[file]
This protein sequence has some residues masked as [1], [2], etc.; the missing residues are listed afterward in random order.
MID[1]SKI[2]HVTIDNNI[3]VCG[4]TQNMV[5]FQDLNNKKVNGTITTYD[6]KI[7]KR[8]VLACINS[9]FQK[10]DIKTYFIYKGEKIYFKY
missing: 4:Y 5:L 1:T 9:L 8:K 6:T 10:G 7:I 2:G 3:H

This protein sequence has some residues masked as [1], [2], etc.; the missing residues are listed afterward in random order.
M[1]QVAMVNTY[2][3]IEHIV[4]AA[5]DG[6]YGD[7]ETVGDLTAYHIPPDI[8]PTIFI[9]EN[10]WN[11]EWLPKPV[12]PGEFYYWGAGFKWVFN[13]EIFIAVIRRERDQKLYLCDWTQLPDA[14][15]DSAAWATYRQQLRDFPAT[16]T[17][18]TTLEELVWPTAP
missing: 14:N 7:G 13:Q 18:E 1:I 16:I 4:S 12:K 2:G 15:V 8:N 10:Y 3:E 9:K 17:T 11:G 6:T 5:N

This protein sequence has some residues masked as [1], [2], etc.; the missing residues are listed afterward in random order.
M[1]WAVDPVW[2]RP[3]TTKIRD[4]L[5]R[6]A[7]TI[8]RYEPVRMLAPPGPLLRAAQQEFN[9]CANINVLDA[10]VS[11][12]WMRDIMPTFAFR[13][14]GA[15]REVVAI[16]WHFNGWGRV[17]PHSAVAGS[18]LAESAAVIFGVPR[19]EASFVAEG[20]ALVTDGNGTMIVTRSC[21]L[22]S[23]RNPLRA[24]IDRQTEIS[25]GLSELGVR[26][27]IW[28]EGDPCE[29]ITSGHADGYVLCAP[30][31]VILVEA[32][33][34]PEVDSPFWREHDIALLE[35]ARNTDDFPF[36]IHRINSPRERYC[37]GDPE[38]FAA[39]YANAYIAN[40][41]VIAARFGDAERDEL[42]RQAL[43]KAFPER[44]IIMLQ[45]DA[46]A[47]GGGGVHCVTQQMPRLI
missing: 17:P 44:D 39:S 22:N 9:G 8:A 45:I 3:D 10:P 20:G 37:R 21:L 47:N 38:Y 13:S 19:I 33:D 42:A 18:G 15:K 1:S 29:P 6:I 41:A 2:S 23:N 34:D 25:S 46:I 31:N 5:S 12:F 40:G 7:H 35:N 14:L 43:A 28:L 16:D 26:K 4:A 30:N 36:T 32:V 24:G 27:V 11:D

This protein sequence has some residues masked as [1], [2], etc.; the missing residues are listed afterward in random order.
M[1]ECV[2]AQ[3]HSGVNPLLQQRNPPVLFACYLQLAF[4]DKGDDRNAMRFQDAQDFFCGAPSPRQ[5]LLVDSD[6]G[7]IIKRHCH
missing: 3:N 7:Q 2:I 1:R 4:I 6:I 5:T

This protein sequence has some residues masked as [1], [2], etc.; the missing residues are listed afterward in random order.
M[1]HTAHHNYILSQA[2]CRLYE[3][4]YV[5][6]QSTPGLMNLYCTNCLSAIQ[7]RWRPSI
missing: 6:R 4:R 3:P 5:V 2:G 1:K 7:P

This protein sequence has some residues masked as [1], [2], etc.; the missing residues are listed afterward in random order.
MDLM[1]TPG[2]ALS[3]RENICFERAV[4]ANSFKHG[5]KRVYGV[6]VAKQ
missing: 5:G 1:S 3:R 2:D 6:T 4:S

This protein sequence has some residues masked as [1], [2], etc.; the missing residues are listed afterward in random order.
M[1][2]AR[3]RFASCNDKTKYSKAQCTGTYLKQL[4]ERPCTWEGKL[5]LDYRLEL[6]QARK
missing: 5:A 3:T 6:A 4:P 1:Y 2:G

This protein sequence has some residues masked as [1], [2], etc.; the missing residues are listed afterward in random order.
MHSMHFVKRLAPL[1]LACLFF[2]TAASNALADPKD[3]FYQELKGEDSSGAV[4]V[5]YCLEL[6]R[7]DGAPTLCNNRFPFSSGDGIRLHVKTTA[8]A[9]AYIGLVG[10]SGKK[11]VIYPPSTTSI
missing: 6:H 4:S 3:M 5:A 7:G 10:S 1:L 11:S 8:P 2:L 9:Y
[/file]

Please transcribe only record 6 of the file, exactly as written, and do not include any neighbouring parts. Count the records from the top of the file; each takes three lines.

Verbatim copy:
This protein sequence has some residues masked as [1], [2], etc.; the missing residues are listed afterward in random order.
MDLM[1]TPG[2]ALS[3]RENICFERAV[4]ANSFKHG[5]KRVYGV[6]VAKQ
missing: 5:G 1:S 3:R 2:D 6:T 4:S